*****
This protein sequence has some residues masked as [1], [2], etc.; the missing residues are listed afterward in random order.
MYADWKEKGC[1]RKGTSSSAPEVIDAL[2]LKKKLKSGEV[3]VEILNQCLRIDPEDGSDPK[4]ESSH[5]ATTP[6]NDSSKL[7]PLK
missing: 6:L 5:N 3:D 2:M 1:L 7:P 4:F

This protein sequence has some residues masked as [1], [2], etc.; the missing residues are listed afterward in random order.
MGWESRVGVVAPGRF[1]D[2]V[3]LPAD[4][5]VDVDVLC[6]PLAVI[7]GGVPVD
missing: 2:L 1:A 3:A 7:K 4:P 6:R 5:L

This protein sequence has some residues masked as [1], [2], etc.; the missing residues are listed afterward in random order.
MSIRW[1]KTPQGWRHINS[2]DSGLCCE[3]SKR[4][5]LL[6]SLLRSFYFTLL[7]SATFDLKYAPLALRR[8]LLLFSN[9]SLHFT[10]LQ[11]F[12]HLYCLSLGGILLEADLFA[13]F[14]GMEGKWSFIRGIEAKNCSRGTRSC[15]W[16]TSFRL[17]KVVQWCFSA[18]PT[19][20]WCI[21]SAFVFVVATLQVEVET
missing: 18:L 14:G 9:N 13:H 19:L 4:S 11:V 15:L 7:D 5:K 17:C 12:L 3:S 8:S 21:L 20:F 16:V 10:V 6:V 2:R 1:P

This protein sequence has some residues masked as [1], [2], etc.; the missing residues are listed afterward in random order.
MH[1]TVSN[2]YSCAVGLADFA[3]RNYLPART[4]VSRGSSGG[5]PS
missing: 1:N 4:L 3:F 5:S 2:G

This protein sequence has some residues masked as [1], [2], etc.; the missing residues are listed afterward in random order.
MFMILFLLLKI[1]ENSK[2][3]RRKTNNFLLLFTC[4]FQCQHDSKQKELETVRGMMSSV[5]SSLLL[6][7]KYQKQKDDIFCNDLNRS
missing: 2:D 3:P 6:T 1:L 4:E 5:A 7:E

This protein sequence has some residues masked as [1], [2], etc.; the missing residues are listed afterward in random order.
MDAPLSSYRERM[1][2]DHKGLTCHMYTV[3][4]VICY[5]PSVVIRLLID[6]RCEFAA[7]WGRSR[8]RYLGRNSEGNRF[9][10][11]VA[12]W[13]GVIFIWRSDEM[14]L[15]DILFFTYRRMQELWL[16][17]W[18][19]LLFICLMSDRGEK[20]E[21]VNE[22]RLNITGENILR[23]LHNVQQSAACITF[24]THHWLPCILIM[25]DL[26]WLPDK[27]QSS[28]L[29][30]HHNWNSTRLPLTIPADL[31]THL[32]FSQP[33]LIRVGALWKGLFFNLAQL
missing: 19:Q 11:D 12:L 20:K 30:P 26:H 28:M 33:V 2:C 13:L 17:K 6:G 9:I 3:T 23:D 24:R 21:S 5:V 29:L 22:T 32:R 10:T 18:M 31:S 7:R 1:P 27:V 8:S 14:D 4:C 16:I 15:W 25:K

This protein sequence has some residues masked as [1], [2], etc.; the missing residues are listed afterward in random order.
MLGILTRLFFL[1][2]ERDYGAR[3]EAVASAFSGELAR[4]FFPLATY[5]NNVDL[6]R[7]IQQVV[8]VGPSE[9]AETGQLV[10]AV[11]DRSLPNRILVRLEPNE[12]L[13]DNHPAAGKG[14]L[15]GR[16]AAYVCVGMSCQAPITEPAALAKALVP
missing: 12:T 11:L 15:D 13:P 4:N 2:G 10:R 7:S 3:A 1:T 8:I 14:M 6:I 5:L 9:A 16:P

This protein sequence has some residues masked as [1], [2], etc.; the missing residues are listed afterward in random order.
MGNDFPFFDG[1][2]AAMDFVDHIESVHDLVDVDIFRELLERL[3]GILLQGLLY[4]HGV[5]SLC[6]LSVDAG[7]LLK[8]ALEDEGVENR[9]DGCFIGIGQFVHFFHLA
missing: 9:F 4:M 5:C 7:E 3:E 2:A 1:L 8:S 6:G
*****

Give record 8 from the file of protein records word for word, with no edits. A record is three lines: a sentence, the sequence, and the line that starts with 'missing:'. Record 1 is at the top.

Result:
This protein sequence has some residues masked as [1], [2], etc.; the missing residues are listed afterward in random order.
MGNDFPFFDG[1][2]AAMDFVDHIESVHDLVDVDIFRELLERL[3]GILLQGLLY[4]HGV[5]SLC[6]LSVDAG[7]LLK[8]ALEDEGVENR[9]DGCFIGIGQFVHFFHLA
missing: 9:F 4:M 5:C 7:E 3:E 2:A 1:L 8:S 6:G